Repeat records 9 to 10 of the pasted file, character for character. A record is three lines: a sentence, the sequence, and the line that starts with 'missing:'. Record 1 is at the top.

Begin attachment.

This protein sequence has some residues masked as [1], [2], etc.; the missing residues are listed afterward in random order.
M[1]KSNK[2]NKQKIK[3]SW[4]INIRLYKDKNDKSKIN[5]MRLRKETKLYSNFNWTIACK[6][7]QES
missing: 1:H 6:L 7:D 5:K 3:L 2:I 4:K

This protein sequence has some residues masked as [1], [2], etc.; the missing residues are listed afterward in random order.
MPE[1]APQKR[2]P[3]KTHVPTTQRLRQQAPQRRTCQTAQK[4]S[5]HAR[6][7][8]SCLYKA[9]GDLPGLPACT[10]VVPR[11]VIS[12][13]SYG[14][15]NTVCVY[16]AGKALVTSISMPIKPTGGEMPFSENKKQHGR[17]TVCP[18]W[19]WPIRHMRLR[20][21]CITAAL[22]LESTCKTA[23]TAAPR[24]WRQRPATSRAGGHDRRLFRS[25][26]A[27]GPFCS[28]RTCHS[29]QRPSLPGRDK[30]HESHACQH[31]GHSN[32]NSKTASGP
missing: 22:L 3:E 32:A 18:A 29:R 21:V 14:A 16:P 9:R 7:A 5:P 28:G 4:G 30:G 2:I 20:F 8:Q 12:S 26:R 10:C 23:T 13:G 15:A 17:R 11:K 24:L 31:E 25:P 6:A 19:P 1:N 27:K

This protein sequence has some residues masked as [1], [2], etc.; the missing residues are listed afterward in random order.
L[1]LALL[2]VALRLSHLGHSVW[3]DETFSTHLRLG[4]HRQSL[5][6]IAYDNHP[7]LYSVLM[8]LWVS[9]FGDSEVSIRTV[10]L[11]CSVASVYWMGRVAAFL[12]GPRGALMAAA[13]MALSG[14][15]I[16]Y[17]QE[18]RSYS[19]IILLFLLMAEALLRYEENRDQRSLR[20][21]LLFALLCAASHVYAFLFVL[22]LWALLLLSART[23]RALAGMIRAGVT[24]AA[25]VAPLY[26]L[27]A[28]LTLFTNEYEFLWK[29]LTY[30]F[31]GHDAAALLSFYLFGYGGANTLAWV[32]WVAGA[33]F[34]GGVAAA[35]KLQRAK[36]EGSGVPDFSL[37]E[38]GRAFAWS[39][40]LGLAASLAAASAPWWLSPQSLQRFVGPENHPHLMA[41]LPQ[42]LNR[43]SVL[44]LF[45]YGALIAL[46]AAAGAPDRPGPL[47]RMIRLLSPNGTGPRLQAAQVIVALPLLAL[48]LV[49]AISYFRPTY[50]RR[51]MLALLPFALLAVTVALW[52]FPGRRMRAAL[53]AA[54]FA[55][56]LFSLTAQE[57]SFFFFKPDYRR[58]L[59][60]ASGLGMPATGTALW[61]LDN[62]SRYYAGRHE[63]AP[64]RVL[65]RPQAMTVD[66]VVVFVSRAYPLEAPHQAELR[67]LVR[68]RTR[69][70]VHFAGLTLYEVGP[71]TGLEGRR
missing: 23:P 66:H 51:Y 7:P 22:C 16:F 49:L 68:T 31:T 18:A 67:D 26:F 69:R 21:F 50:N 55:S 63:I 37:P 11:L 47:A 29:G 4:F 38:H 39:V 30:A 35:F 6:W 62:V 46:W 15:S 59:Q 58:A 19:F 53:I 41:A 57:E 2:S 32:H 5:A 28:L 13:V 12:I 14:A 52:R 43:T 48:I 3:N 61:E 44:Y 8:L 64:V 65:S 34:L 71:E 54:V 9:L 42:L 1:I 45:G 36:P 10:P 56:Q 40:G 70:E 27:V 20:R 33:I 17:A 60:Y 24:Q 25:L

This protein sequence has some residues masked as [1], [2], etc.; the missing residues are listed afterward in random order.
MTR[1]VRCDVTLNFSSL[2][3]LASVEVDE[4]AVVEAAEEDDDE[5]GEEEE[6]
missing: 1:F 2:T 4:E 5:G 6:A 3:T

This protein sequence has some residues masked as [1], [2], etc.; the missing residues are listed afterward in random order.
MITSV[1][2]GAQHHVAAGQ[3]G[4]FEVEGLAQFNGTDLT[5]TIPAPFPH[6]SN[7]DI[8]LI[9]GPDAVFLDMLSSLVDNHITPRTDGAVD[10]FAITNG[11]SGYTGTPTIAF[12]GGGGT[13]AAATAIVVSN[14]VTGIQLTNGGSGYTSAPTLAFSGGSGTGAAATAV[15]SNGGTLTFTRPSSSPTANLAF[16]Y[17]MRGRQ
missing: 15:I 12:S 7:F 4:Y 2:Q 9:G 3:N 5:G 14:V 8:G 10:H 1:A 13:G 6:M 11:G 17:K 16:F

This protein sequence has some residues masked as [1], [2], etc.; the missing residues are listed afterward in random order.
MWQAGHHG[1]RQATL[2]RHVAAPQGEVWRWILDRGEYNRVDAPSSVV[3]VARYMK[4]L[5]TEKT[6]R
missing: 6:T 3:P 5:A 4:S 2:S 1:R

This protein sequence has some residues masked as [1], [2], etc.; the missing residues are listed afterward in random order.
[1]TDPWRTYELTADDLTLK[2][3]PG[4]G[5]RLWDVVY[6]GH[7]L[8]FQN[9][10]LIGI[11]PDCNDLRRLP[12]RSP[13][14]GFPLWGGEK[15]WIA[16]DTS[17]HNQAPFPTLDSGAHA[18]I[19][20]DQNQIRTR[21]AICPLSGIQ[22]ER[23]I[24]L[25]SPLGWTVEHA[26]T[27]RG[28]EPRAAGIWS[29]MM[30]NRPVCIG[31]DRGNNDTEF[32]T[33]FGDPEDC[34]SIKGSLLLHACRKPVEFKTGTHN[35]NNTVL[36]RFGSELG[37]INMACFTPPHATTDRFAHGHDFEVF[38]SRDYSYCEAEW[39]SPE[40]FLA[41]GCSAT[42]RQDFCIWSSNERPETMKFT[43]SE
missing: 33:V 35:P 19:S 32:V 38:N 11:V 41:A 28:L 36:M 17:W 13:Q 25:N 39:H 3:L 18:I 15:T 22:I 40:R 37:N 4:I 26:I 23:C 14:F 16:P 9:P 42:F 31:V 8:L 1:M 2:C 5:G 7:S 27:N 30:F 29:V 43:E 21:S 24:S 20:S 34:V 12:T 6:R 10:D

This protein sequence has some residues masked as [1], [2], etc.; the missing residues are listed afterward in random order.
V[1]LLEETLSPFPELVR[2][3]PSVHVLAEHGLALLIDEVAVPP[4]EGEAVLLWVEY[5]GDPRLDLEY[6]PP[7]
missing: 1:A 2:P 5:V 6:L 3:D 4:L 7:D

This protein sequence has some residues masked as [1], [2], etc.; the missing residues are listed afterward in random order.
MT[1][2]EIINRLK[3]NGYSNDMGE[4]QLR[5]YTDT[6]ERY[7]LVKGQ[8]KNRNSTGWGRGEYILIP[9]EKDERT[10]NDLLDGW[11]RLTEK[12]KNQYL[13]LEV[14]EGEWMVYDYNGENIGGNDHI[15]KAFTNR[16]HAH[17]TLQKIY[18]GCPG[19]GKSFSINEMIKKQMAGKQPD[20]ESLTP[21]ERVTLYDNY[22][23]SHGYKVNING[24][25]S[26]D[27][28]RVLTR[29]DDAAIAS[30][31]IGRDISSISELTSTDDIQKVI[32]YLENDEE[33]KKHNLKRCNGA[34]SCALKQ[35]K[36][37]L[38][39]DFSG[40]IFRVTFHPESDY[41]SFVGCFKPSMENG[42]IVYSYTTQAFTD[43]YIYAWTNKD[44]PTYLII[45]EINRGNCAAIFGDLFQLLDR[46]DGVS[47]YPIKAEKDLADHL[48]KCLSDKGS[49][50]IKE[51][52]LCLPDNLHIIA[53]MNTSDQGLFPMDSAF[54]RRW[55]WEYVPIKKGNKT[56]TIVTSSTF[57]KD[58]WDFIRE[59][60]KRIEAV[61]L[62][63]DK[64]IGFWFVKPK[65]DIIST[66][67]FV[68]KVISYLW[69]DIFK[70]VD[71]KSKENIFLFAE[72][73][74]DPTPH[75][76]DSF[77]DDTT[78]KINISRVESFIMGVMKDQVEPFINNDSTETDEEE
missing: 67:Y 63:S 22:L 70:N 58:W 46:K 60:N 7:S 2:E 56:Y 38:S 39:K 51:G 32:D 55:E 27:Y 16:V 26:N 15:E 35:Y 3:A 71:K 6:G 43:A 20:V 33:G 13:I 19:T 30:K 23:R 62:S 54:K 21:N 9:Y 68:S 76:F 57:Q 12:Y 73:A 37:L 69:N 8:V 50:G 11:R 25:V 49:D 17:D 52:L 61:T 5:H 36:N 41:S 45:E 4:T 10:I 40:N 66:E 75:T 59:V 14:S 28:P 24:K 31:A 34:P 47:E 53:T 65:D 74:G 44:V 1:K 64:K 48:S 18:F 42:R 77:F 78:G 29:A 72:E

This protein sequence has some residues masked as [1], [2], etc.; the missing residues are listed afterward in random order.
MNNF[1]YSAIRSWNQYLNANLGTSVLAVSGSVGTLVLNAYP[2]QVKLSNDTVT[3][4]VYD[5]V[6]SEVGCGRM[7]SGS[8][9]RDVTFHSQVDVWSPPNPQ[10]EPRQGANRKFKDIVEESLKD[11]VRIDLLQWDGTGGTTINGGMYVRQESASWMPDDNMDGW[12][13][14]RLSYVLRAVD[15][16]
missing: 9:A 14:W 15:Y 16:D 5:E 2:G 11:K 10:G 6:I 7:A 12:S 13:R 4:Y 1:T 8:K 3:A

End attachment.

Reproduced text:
This protein sequence has some residues masked as [1], [2], etc.; the missing residues are listed afterward in random order.
MT[1][2]EIINRLK[3]NGYSNDMGE[4]QLR[5]YTDT[6]ERY[7]LVKGQ[8]KNRNSTGWGRGEYILIP[9]EKDERT[10]NDLLDGW[11]RLTEK[12]KNQYL[13]LEV[14]EGEWMVYDYNGENIGGNDHI[15]KAFTNR[16]HAH[17]TLQKIY[18]GCPG[19]GKSFSINEMIKKQMAGKQPD[20]ESLTP[21]ERVTLYDNY[22][23]SHGYKVNING[24][25]S[26]D[27][28]RVLTR[29]DDAAIAS[30][31]IGRDISSISELTSTDDIQKVI[32]YLENDEE[33]KKHNLKRCNGA[34]SCALKQ[35]K[36][37]L[38][39]DFSG[40]IFRVTFHPESDY[41]SFVGCFKPSMENG[42]IVYSYTTQAFTD[43]YIYAWTNKD[44]PTYLII[45]EINRGNCAAIFGDLFQLLDR[46]DGVS[47]YPIKAEKDLADHL[48]KCLSDKGS[49][50]IKE[51][52]LCLPDNLHIIA[53]MNTSDQGLFPMDSAF[54]RRW[55]WEYVPIKKGNKT[56]TIVTSSTF[57]KD[58]WDFIRE[59][60]KRIEAV[61]L[62][63]DK[64]IGFWFVKPK[65]DIIST[66][67]FV[68]KVISYLW[69]DIFK[70]VD[71]KSKENIFLFAE[72][73][74]DPTPH[75][76]DSF[77]DDTT[78]KINISRVESFIMGVMKDQVEPFINNDSTETDEEE
missing: 67:Y 63:S 22:L 70:N 58:W 46:K 60:N 7:S 2:E 56:Y 38:S 39:K 51:G 32:D 55:E 27:Y 16:V 26:N 15:E 35:Y 3:A 71:K 6:G 43:A 20:V 33:G 13:I 19:T 30:K 23:R 62:S 54:K 21:N 9:Y 68:S 76:F 57:Q 12:Y 73:A 37:L 69:N 8:V 50:G 11:R 25:V 49:D 17:D 52:L 61:T 5:H 36:N 41:S 45:E 4:T 10:I 40:N 66:E 75:T 59:V 14:S 28:P 24:K 31:A 34:P 47:E 53:T 65:D 74:G 44:V 1:K 64:K 48:S 18:F 42:R 77:F 78:G 29:A 72:E

This protein sequence has some residues masked as [1], [2], etc.; the missing residues are listed afterward in random order.
MNNF[1]YSAIRSWNQYLNANLGTSVLAVSGSVGTLVLNAYP[2]QVKLSNDTVT[3][4]VYD[5]V[6]SEVGCGRM[7]SGS[8][9]RDVTFHSQVDVWSPPNPQ[10]EPRQGANRKFKDIVEESLKD[11]VRIDLLQWDGTGGTTINGGMYVRQESASWMPDDNMDGW[12][13][14]RLSYVLRAVD[15][16]
missing: 9:A 14:W 15:Y 16:D 5:E 2:G 11:K 10:G 6:I 7:A 12:S 13:R 4:Y 1:T 8:K 3:A